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Who was Euclid?

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Euclid was a Greek mathematician in the Egyptian city of Alexandria during the 3rd and 4th centuries. He was sponsored by the Egyptian ruler Ptolemy I and wrote “Elements,” an influential, 13-volume collection of math books. Euclid of Megara was a Greek philosopher and student of fellow Greek philosopher Socrates.

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In “Elements,” Euclid uses postulates, definitions and propositions to explain proofs. The collection includes discussions of circles, irrational numbers and number theory. It also includes three dimensional geometry and plane geometry. In addition to “Elements,” five of Euclid’s published works on math and astronomy are still in existence; “Data,” “Optics,” “Phaenomena,” “On Divisions of Figures” and “Catoptrics.” Some of the lost published works attributed to Euclid include “Porisms,” “Surface Loci” and “Pseudaria.”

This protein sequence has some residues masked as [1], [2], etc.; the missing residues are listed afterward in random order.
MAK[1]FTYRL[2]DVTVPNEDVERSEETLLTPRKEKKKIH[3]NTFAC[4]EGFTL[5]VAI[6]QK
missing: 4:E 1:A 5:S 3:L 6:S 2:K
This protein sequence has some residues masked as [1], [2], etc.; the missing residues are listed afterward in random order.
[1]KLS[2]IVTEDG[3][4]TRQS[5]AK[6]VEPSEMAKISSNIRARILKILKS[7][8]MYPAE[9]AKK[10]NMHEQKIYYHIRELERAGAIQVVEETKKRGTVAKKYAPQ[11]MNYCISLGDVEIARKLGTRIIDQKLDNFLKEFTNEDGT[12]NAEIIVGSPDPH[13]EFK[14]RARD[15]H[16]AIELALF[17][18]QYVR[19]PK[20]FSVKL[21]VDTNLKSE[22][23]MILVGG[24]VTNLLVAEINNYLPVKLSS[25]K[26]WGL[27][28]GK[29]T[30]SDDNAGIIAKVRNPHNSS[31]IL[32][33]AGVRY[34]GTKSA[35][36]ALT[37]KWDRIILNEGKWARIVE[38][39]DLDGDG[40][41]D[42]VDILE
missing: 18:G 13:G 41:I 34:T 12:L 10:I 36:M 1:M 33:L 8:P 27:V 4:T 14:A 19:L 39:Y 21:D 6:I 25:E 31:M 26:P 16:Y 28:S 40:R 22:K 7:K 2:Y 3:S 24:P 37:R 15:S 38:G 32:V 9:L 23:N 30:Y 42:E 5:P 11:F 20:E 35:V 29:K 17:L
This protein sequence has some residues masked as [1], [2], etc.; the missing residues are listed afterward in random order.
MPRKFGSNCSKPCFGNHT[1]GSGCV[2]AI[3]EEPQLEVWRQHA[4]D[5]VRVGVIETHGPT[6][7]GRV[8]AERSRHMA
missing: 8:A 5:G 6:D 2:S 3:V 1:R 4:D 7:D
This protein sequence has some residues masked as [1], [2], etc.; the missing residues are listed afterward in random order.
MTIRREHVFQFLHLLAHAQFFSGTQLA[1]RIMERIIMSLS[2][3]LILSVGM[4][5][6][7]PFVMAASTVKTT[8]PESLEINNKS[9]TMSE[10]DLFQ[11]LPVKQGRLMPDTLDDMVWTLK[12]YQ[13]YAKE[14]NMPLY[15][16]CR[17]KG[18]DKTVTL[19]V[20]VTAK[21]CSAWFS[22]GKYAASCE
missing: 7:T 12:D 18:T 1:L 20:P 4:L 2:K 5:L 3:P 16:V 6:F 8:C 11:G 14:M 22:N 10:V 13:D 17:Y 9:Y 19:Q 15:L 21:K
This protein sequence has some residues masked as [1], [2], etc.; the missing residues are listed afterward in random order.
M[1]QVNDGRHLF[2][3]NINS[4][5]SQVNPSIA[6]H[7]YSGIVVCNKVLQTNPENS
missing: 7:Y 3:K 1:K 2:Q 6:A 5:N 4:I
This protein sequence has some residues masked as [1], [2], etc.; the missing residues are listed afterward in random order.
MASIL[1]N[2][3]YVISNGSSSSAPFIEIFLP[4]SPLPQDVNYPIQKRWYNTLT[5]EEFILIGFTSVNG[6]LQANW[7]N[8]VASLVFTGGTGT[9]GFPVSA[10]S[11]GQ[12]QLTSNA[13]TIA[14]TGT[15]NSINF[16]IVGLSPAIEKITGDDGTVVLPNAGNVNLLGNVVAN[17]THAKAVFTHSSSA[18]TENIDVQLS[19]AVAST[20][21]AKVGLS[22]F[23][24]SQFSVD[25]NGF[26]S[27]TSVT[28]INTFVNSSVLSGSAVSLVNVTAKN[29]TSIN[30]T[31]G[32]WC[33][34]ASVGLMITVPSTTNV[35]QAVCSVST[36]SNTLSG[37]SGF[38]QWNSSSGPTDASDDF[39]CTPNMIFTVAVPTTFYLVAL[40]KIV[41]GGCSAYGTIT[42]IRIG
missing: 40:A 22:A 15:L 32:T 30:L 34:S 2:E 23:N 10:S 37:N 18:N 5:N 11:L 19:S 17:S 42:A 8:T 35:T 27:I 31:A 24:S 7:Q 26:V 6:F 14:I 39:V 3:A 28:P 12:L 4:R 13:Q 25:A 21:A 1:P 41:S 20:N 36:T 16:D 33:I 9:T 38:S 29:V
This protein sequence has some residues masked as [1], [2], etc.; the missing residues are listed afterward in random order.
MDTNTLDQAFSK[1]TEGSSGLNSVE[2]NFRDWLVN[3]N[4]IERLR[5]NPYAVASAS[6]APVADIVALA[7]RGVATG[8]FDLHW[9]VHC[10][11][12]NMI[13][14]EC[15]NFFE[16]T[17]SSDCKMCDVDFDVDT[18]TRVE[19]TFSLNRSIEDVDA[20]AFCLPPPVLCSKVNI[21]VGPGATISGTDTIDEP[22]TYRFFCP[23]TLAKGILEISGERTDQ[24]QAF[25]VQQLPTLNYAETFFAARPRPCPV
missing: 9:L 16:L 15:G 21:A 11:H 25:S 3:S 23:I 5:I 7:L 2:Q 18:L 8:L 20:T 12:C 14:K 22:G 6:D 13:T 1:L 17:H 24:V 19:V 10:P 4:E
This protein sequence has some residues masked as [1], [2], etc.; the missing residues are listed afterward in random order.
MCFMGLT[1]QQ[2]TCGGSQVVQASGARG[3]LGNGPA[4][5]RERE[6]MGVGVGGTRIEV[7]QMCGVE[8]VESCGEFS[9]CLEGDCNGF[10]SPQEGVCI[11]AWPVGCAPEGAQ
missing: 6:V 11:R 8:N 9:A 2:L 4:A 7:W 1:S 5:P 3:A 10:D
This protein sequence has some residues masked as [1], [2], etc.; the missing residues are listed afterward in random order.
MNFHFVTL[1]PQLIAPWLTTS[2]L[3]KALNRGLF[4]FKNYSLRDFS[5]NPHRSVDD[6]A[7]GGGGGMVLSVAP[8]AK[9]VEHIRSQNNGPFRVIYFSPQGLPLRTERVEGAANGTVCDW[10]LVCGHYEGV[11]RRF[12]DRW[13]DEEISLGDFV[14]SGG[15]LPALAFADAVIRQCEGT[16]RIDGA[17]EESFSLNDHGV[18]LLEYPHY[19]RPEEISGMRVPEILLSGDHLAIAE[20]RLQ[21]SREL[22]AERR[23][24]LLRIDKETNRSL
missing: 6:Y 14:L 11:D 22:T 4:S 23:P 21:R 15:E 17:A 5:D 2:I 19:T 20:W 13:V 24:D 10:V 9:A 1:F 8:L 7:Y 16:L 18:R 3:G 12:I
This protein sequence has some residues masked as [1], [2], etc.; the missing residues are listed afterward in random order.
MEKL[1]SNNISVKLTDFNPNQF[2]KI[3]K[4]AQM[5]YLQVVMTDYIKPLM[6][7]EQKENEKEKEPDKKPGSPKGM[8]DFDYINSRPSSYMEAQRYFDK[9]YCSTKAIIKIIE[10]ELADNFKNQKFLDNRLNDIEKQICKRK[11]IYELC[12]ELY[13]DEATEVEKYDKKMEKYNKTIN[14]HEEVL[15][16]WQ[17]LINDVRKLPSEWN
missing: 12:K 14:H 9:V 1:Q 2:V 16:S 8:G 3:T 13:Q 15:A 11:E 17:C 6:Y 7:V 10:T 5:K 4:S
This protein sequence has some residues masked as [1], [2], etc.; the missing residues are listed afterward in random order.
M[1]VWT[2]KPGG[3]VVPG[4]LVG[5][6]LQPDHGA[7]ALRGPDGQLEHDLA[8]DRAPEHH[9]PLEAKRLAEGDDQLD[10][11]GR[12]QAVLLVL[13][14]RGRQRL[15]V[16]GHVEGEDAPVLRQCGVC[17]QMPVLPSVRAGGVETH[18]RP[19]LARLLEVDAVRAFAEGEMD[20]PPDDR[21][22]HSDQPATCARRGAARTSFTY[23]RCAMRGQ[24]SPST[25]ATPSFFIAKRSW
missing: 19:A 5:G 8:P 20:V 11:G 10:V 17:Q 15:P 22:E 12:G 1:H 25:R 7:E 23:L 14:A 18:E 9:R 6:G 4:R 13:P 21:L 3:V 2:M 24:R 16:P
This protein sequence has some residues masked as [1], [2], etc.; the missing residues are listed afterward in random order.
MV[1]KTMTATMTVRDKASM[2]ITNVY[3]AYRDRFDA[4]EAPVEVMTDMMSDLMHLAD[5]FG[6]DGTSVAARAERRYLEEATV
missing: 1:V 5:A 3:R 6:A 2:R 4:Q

While some consider Euclid to be the father of geometry, others believe he simply perfected the work of other mathematicians who came before him. Euclid, who taught and wrote at the Library at Alexandria, lived from 323 to 283 BC. Euclid of Megara, lived from 435 to 365 BC and founded the Megarian School of Philosophy. Like Socrates, he believed virtue is knowledge and that the universe would not change. He also believed philosophy was the only way to understand the universe.

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